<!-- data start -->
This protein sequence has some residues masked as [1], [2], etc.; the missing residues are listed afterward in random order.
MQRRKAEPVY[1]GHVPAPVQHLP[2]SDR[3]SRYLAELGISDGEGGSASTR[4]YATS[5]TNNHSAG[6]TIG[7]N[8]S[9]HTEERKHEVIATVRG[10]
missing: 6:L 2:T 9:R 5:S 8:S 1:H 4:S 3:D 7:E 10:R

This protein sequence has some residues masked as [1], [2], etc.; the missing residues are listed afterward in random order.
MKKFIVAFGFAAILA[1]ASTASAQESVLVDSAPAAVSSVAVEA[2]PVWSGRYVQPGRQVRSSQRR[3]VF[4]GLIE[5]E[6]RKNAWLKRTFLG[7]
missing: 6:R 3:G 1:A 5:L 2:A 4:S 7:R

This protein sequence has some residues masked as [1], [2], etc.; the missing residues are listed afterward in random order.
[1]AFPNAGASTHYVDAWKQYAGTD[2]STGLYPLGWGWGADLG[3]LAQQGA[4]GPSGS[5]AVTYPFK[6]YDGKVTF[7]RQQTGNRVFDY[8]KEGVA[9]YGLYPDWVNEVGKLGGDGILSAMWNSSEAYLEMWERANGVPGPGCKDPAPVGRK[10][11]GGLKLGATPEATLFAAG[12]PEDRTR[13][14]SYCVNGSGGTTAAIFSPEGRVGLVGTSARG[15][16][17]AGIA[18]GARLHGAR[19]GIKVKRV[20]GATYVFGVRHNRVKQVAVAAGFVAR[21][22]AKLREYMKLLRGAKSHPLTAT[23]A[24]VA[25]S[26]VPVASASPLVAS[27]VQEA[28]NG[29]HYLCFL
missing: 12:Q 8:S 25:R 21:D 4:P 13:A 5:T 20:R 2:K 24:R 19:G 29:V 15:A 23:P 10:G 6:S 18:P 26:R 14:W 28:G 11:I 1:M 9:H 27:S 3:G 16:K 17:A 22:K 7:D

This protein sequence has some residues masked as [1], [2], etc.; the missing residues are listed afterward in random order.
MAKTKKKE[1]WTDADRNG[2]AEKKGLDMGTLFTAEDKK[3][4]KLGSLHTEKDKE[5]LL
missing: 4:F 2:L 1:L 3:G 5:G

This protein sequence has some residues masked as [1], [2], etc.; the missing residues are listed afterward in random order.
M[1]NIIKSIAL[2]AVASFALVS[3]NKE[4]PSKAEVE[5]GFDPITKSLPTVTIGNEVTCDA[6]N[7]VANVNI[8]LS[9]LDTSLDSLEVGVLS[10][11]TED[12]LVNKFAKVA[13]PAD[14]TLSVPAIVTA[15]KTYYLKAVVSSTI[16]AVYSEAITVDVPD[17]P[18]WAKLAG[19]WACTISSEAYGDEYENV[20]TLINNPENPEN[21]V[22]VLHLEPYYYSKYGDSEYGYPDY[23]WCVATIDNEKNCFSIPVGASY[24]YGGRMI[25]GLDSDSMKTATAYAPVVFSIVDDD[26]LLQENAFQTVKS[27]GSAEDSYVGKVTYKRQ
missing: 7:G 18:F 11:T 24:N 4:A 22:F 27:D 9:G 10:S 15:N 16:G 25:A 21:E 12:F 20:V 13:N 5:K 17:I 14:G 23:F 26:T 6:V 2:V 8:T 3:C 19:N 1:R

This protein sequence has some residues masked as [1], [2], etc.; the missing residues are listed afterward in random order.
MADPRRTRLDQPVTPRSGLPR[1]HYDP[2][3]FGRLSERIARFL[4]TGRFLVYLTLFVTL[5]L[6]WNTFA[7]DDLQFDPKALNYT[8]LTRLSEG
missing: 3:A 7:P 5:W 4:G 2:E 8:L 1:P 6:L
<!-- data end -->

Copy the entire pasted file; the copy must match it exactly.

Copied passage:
This protein sequence has some residues masked as [1], [2], etc.; the missing residues are listed afterward in random order.
MQRRKAEPVY[1]GHVPAPVQHLP[2]SDR[3]SRYLAELGISDGEGGSASTR[4]YATS[5]TNNHSAG[6]TIG[7]N[8]S[9]HTEERKHEVIATVRG[10]
missing: 6:L 2:T 9:R 5:S 8:S 1:H 4:S 3:D 7:E 10:R

This protein sequence has some residues masked as [1], [2], etc.; the missing residues are listed afterward in random order.
MKKFIVAFGFAAILA[1]ASTASAQESVLVDSAPAAVSSVAVEA[2]PVWSGRYVQPGRQVRSSQRR[3]VF[4]GLIE[5]E[6]RKNAWLKRTFLG[7]
missing: 6:R 3:G 1:A 5:L 2:A 4:S 7:R

This protein sequence has some residues masked as [1], [2], etc.; the missing residues are listed afterward in random order.
[1]AFPNAGASTHYVDAWKQYAGTD[2]STGLYPLGWGWGADLG[3]LAQQGA[4]GPSGS[5]AVTYPFK[6]YDGKVTF[7]RQQTGNRVFDY[8]KEGVA[9]YGLYPDWVNEVGKLGGDGILSAMWNSSEAYLEMWERANGVPGPGCKDPAPVGRK[10][11]GGLKLGATPEATLFAAG[12]PEDRTR[13][14]SYCVNGSGGTTAAIFSPEGRVGLVGTSARG[15][16][17]AGIA[18]GARLHGAR[19]GIKVKRV[20]GATYVFGVRHNRVKQVAVAAGFVAR[21][22]AKLREYMKLLRGAKSHPLTAT[23]A[24]VA[25]S[26]VPVASASPLVAS[27]VQEA[28]NG[29]HYLCFL
missing: 12:Q 8:S 25:R 21:D 4:P 13:A 5:T 20:R 2:K 24:R 19:G 29:V 15:A 23:P 10:G 6:S 18:P 26:R 14:W 28:G 11:I 1:M 9:H 27:S 3:G 16:K 17:A 22:K 7:D

This protein sequence has some residues masked as [1], [2], etc.; the missing residues are listed afterward in random order.
MAKTKKKE[1]WTDADRNG[2]AEKKGLDMGTLFTAEDKK[3][4]KLGSLHTEKDKE[5]LL
missing: 4:F 2:L 1:L 3:G 5:G

This protein sequence has some residues masked as [1], [2], etc.; the missing residues are listed afterward in random order.
M[1]NIIKSIAL[2]AVASFALVS[3]NKE[4]PSKAEVE[5]GFDPITKSLPTVTIGNEVTCDA[6]N[7]VANVNI[8]LS[9]LDTSLDSLEVGVLS[10][11]TED[12]LVNKFAKVA[13]PAD[14]TLSVPAIVTA[15]KTYYLKAVVSSTI[16]AVYSEAITVDVPD[17]P[18]WAKLAG[19]WACTISSEAYGDEYENV[20]TLINNPENPEN[21]V[22]VLHLEPYYYSKYGDSEYGYPDY[23]WCVATIDNEKNCFSIPVGASY[24]YGGRMI[25]GLDSDSMKTATAYAPVVFSIVDDD[26]LLQENAFQTVKS[27]GSAEDSYVGKVTYKRQ
missing: 7:G 18:F 11:T 24:N 4:A 22:F 27:D 9:G 10:S 15:N 16:G 25:A 21:E 12:F 20:V 13:N 5:K 17:I 14:G 23:F 26:T 6:V 2:V 8:T 3:C 19:N 1:R

This protein sequence has some residues masked as [1], [2], etc.; the missing residues are listed afterward in random order.
MADPRRTRLDQPVTPRSGLPR[1]HYDP[2][3]FGRLSERIARFL[4]TGRFLVYLTLFVTL[5]L[6]WNTFA[7]DDLQFDPKALNYT[8]LTRLSEG
missing: 3:A 7:P 5:W 4:G 2:E 8:L 1:P 6:L